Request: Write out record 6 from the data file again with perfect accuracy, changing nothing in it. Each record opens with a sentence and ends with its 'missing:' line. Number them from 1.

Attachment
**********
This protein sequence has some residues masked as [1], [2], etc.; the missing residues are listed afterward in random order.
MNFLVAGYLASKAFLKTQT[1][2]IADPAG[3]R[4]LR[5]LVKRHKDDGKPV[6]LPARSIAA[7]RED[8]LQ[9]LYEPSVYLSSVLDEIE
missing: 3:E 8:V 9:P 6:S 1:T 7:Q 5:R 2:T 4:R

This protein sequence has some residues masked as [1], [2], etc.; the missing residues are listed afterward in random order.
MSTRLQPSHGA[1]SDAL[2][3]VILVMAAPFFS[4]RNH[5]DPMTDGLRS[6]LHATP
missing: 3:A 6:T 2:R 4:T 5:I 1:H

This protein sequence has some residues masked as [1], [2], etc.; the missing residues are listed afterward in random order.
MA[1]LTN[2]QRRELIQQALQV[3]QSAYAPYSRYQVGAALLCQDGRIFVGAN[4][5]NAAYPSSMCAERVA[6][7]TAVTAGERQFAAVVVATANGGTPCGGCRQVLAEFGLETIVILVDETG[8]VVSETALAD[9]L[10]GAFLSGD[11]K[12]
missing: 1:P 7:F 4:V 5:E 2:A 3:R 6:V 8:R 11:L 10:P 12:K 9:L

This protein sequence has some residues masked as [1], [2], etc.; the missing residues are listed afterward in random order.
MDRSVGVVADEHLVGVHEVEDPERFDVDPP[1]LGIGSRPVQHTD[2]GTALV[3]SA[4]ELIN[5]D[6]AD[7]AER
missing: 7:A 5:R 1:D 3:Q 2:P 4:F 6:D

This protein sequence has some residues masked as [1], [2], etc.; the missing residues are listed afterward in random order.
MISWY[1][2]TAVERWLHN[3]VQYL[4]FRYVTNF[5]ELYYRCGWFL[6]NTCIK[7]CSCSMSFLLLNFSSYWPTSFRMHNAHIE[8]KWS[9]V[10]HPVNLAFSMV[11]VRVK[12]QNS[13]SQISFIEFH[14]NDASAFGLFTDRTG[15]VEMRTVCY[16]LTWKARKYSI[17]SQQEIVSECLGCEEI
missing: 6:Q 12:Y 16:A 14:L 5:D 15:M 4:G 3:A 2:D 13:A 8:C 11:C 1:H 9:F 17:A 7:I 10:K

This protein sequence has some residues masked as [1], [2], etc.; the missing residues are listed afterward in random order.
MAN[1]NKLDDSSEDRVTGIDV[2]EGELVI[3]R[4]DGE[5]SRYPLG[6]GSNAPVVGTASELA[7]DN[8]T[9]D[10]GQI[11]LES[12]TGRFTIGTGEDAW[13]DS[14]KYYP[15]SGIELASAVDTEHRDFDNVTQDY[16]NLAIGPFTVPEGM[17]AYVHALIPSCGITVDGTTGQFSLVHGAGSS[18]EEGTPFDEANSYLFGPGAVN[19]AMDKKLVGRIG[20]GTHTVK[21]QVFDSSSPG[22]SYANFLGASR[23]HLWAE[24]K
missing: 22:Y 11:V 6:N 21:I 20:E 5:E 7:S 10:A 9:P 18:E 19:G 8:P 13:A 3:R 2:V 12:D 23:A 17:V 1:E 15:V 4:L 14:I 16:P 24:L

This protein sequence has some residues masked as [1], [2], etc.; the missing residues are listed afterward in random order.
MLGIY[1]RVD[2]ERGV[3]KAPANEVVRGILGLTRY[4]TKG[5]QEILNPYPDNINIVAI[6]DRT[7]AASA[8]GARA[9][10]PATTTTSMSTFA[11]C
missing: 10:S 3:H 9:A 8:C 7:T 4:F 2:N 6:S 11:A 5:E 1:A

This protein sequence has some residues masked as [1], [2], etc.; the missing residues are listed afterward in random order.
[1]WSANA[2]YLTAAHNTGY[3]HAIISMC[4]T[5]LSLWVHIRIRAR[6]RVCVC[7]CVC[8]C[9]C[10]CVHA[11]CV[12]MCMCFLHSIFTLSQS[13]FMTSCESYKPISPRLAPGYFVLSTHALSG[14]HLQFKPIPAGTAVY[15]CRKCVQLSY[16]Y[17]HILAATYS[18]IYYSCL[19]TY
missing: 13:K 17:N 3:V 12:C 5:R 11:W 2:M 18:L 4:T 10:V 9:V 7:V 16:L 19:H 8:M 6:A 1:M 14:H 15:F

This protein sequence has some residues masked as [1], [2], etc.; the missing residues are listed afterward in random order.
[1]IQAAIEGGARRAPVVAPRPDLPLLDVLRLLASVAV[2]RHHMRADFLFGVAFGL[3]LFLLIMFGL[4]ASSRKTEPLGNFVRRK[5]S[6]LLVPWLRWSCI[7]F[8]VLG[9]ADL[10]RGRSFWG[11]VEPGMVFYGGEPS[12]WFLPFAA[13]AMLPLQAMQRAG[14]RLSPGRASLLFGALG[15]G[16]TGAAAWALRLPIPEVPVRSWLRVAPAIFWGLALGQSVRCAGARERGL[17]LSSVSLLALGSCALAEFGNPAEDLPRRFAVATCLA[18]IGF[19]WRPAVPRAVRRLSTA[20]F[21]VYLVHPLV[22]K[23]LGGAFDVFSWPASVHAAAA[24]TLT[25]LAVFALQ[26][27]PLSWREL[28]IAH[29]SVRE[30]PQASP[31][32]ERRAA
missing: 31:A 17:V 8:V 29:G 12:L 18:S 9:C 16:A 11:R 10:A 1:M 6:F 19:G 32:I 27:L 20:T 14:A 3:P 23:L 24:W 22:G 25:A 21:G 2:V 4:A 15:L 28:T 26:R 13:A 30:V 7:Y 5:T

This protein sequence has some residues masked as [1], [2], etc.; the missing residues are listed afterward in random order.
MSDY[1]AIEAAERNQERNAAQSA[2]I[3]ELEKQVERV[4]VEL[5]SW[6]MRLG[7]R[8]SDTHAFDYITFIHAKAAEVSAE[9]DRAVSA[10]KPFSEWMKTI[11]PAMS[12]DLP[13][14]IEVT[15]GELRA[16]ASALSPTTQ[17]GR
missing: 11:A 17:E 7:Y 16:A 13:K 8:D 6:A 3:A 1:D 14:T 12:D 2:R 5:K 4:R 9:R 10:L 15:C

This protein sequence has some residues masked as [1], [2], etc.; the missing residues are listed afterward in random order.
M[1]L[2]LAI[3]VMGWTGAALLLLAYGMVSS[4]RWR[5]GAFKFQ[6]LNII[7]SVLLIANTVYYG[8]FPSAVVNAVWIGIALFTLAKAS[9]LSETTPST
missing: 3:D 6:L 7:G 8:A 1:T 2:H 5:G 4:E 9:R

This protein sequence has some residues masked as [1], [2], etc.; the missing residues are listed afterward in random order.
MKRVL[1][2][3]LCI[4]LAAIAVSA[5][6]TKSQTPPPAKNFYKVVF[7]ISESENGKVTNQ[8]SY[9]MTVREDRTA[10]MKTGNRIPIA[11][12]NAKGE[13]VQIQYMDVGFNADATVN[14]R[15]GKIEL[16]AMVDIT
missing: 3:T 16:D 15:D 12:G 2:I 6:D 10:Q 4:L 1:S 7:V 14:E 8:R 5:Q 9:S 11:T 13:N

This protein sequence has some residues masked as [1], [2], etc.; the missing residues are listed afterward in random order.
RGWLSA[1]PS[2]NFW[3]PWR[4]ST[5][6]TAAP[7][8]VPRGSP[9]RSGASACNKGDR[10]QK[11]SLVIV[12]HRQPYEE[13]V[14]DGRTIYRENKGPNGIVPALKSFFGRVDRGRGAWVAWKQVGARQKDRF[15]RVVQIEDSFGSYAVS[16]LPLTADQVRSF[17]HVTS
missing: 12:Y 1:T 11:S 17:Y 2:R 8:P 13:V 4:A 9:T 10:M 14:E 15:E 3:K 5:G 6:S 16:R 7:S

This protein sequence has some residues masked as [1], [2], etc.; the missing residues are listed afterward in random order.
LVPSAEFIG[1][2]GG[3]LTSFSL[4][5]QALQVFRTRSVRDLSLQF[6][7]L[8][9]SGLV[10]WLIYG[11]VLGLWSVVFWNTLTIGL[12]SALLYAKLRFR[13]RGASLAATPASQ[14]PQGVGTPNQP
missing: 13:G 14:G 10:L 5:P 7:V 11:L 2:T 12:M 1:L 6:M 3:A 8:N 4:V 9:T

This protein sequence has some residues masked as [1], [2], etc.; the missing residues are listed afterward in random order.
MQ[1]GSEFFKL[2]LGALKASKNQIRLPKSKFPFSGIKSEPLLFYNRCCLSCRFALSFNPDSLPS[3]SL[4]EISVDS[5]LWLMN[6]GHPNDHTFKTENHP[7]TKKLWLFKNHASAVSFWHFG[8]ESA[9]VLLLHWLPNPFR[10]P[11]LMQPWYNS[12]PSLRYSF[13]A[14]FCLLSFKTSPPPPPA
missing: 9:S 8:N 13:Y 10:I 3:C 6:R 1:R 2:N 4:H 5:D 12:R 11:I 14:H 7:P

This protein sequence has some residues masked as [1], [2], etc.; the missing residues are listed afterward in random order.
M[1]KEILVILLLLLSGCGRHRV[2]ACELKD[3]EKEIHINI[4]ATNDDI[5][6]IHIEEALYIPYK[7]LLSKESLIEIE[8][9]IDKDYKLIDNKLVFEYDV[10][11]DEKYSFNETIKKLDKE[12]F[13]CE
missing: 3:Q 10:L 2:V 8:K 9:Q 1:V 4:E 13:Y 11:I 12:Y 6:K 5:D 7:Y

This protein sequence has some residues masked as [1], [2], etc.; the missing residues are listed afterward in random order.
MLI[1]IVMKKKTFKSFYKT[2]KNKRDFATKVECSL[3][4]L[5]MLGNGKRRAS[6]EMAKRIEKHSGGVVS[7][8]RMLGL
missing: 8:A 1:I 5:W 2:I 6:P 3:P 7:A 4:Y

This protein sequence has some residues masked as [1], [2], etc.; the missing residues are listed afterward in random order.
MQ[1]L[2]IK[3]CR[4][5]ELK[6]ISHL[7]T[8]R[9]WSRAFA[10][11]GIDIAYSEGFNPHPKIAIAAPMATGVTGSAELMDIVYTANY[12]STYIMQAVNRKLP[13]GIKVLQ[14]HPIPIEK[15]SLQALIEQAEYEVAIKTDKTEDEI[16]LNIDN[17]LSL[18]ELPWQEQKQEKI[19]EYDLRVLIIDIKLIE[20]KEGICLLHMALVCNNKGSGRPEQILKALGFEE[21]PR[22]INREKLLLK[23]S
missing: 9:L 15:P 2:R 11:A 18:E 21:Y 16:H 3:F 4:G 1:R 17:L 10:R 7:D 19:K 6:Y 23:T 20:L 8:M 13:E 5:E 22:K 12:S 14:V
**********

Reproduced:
This protein sequence has some residues masked as [1], [2], etc.; the missing residues are listed afterward in random order.
MAN[1]NKLDDSSEDRVTGIDV[2]EGELVI[3]R[4]DGE[5]SRYPLG[6]GSNAPVVGTASELA[7]DN[8]T[9]D[10]GQI[11]LES[12]TGRFTIGTGEDAW[13]DS[14]KYYP[15]SGIELASAVDTEHRDFDNVTQDY[16]NLAIGPFTVPEGM[17]AYVHALIPSCGITVDGTTGQFSLVHGAGSS[18]EEGTPFDEANSYLFGPGAVN[19]AMDKKLVGRIG[20]GTHTVK[21]QVFDSSSPG[22]SYANFLGASR[23]HLWAE[24]K
missing: 22:Y 11:V 6:N 21:I 20:E 5:E 7:S 10:A 9:P 18:E 19:G 8:P 13:A 3:R 2:V 12:D 23:A 17:V 1:E 15:V 4:L 14:I 16:P 24:L